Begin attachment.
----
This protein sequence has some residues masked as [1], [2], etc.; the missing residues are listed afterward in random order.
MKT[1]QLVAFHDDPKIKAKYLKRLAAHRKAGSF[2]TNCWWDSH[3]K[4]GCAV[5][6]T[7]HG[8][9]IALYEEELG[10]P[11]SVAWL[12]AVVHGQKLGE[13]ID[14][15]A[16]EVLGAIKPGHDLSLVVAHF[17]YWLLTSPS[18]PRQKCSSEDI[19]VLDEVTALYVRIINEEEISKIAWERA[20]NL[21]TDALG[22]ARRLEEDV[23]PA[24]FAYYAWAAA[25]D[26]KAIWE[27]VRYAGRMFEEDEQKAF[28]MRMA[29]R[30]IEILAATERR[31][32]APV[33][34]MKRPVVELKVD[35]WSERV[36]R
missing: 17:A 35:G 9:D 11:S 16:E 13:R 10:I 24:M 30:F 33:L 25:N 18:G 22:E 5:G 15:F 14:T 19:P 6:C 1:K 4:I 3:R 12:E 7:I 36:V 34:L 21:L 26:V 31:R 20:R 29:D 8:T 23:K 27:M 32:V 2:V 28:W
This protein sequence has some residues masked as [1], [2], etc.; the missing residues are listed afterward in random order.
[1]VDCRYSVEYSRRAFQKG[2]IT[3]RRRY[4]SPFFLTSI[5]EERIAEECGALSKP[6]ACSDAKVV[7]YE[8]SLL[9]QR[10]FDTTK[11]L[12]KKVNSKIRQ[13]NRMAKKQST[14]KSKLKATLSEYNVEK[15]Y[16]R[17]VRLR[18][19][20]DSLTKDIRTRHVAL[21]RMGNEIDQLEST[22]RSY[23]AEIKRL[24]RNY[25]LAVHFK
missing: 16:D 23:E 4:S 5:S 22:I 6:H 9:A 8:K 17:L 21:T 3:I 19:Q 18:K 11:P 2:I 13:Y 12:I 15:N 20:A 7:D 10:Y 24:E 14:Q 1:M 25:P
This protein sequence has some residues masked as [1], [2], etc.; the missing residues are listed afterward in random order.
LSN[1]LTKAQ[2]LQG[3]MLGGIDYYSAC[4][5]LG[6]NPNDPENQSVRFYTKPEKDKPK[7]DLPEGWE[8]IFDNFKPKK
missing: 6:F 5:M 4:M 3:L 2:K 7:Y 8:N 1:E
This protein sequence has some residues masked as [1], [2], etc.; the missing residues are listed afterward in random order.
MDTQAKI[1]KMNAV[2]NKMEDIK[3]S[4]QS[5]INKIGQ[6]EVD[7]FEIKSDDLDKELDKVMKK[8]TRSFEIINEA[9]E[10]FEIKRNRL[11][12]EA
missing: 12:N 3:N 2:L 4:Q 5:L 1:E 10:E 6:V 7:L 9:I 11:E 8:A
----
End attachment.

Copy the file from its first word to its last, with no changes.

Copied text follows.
This protein sequence has some residues masked as [1], [2], etc.; the missing residues are listed afterward in random order.
MKT[1]QLVAFHDDPKIKAKYLKRLAAHRKAGSF[2]TNCWWDSH[3]K[4]GCAV[5][6]T[7]HG[8][9]IALYEEELG[10]P[11]SVAWL[12]AVVHGQKLGE[13]ID[14][15]A[16]EVLGAIKPGHDLSLVVAHF[17]YWLLTSPS[18]PRQKCSSEDI[19]VLDEVTALYVRIINEEEISKIAWERA[20]NL[21]TDALG[22]ARRLEEDV[23]PA[24]FAYYAWAAA[25]D[26]KAIWE[27]VRYAGRMFEEDEQKAF[28]MRMA[29]R[30]IEILAATERR[31][32]APV[33][34]MKRPVVELKVD[35]WSERV[36]R
missing: 17:A 35:G 9:D 11:S 16:E 13:R 10:I 24:M 30:F 33:L 25:N 18:G 22:E 5:G 15:F 14:T 19:P 6:C 1:K 4:I 3:R 12:E 7:I 36:V 34:L 21:L 26:V 31:R 20:R 29:D 8:T 23:K 27:M 32:V 2:V 28:W
This protein sequence has some residues masked as [1], [2], etc.; the missing residues are listed afterward in random order.
[1]VDCRYSVEYSRRAFQKG[2]IT[3]RRRY[4]SPFFLTSI[5]EERIAEECGALSKP[6]ACSDAKVV[7]YE[8]SLL[9]QR[10]FDTTK[11]L[12]KKVNSKIRQ[13]NRMAKKQST[14]KSKLKATLSEYNVEK[15]Y[16]R[17]VRLR[18][19][20]DSLTKDIRTRHVAL[21]RMGNEIDQLEST[22]RSY[23]AEIKRL[24]RNY[25]LAVHFK
missing: 16:D 23:E 4:S 5:S 22:I 6:H 9:A 8:K 17:L 21:T 3:I 19:Q 18:K 11:P 2:I 13:Y 12:I 15:N 20:A 7:D 10:Y 24:E 14:Q 1:M 25:P
This protein sequence has some residues masked as [1], [2], etc.; the missing residues are listed afterward in random order.
LSN[1]LTKAQ[2]LQG[3]MLGGIDYYSAC[4][5]LG[6]NPNDPENQSVRFYTKPEKDKPK[7]DLPEGWE[8]IFDNFKPKK
missing: 6:F 5:M 4:M 3:L 2:K 7:Y 8:N 1:E
This protein sequence has some residues masked as [1], [2], etc.; the missing residues are listed afterward in random order.
MDTQAKI[1]KMNAV[2]NKMEDIK[3]S[4]QS[5]INKIGQ[6]EVD[7]FEIKSDDLDKELDKVMKK[8]TRSFEIINEA[9]E[10]FEIKRNRL[11][12]EA
missing: 12:N 3:N 2:L 4:Q 5:L 1:E 10:E 6:V 7:L 9:I 11:E 8:A